The Ministry of Civil Aviation has decided to open 11 new International Sectors under Bilateral Air Services Agreements (ASAs) to the national carrier Air India as well as to other Indian Scheduled Carriers. These Sectors are: Mumbai-Dar-es-Salaam Delhi-Guangzhou; Delhi-Yangon ; Delhi-Tashkent; Delhi-Ho-Chi-Minh City; Delhi-Hanoi ; Delhi-Almaty Delhi- Macao ; Delhi-Addis Ababa ; Delhi- Melbourne; Delhi-Sydney. With this, the Services of Air India (AI) and Air India Express (AIE) will increase from 430 services per week during winter 2011 to 471 services per week in summer 2012. These services will include increase of services from 94 to 109 on the Dubai sector, from 39 to 47 in Abu Dhabi sector, from 33 to 49 services in Sharjah sector, from 12 to 21 services in Doha sector and from 42 to 48 services in Saudi Arabia sector. The services of Air India and Air India Express will further increase from 471 services per week in summer 2012 to 577 in winter 2012.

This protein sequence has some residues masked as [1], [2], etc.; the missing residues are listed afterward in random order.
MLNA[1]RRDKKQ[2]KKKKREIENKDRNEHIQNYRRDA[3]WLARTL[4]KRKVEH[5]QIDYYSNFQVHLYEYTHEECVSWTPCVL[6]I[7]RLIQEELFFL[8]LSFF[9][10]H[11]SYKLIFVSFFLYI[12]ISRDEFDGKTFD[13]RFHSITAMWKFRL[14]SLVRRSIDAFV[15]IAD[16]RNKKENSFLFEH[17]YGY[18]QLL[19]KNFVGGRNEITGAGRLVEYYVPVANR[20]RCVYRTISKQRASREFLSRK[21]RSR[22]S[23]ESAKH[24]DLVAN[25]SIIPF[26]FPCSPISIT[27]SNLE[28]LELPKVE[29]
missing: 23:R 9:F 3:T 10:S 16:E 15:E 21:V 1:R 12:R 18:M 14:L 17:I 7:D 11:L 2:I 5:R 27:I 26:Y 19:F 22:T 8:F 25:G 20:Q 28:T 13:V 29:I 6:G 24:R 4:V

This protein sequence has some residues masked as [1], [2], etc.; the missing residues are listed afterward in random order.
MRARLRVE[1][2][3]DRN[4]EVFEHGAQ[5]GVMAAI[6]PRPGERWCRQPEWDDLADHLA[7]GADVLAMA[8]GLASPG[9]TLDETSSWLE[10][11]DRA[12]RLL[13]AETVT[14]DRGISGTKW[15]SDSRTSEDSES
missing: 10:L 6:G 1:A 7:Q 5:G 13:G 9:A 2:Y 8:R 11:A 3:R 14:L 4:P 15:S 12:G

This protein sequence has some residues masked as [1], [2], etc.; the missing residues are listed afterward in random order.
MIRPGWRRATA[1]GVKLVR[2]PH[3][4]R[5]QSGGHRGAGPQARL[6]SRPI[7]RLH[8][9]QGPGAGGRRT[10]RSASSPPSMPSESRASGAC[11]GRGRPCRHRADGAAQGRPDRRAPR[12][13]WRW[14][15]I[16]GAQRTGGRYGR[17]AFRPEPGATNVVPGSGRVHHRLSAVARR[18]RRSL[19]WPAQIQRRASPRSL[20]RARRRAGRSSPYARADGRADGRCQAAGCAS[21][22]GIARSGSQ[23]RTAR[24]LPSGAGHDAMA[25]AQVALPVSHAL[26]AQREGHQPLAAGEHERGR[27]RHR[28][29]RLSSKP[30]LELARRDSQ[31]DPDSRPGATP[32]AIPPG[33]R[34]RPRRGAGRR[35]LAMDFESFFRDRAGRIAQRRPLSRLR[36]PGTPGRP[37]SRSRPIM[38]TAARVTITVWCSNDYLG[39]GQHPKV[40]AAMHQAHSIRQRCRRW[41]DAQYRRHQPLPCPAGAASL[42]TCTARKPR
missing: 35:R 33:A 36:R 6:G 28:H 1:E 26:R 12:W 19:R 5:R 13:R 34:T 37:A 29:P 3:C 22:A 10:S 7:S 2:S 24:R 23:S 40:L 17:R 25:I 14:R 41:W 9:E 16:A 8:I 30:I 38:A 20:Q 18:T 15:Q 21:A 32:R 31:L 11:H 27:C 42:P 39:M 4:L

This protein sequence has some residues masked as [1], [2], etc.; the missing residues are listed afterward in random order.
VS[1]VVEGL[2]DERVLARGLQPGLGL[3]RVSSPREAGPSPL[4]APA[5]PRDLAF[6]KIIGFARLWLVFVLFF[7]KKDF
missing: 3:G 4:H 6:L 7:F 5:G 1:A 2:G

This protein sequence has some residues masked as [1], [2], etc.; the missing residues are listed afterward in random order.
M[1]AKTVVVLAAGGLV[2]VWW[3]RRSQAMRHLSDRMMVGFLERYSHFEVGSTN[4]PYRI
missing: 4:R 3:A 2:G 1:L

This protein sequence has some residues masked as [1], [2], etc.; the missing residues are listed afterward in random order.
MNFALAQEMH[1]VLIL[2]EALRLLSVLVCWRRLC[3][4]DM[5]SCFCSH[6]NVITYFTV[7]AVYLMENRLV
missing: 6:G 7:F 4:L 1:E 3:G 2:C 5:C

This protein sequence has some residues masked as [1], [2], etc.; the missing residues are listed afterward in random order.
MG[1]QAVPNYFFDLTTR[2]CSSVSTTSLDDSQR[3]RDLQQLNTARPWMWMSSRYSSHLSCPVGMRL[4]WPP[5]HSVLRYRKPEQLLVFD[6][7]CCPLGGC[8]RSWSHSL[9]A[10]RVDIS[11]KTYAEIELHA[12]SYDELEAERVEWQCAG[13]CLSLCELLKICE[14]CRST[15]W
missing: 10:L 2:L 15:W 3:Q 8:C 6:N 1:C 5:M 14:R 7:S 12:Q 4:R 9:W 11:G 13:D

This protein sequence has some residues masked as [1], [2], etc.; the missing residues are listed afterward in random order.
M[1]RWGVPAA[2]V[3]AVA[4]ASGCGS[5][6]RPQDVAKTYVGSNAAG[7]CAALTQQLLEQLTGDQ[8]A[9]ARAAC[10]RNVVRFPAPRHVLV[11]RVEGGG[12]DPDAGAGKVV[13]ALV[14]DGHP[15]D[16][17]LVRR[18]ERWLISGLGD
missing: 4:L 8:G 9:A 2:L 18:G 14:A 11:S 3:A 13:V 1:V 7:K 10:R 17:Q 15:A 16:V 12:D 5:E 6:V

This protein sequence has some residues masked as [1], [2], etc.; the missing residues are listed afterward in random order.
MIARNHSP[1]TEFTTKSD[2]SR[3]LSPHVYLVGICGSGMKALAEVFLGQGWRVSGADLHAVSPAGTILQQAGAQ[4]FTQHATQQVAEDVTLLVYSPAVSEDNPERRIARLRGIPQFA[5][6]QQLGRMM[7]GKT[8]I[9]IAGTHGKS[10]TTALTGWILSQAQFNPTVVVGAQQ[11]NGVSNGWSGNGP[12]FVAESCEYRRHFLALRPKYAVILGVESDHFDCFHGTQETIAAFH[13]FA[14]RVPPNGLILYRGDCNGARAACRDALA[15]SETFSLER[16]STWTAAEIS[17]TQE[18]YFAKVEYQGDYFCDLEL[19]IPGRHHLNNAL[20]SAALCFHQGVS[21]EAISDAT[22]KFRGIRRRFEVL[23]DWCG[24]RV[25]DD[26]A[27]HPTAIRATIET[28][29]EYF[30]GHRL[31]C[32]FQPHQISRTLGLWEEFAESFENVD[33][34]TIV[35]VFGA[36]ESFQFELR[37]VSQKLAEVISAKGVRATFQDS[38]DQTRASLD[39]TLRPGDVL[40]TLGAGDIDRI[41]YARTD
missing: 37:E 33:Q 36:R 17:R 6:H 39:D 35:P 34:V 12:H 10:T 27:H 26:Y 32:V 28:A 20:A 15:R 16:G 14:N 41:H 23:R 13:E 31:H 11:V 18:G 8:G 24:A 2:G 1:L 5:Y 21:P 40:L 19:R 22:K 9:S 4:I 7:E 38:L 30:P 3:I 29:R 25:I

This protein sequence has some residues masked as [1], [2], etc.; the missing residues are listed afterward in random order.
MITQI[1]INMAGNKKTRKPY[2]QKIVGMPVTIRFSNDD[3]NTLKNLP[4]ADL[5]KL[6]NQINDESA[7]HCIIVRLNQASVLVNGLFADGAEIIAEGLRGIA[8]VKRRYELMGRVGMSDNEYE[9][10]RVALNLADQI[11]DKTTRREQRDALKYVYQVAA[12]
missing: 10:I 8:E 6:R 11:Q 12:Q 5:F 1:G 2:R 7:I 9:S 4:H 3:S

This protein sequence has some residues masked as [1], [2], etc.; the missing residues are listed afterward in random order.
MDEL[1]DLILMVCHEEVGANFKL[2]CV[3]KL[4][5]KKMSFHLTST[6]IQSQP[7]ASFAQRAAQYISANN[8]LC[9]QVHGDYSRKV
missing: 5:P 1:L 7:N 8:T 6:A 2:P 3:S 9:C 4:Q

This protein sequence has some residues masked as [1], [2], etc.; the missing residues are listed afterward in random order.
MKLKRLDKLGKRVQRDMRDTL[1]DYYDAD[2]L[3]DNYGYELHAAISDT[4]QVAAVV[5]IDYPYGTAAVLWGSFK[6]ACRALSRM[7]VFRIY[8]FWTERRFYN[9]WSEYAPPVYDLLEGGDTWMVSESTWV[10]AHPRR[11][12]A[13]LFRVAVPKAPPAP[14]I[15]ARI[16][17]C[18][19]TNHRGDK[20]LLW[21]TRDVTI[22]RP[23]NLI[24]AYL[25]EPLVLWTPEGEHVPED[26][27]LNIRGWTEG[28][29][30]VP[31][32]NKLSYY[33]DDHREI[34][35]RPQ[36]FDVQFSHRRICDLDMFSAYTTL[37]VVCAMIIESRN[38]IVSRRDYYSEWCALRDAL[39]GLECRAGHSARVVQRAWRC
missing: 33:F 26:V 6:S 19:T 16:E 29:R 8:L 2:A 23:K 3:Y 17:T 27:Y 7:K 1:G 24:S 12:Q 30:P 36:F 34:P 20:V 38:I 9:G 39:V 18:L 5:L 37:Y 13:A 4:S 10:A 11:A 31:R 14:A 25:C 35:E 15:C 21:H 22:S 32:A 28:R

India is likely to emerge as the third largest aviation market by 2020. Dr. Rafael Echevarne, Director, Economics and Programme Development, Airports Council International (ACI) said this on the second day of India Aviation 2012 at Hyderabad recently. Emphasizing on restoring Indian Aviation competitiveness during his keynote address at ‘India Aviation 2012' in Hyderabad, Tony Tyler, IATA's Director General and CEO suggested that airlines purchases should be aligned with international principles. In addition he recommended infrastructure expansion, rationalization of airport charges, investment policies which enable 49% direct investment by foreign carriers. Amber Dubey, Director Aviation, KPMG has appreciated Government initiatives like formulating an Air Cargo Promotion Policy, proposal to set up a full-fledged aviation university, investments in MRO hubs as positive steps in the right direction. He added during his speech at ‘India Aviation 2012' that there is urgent need to develop no-frill airports in tier 2 and 3 cities in keeping with the potential increase in air passengers in India.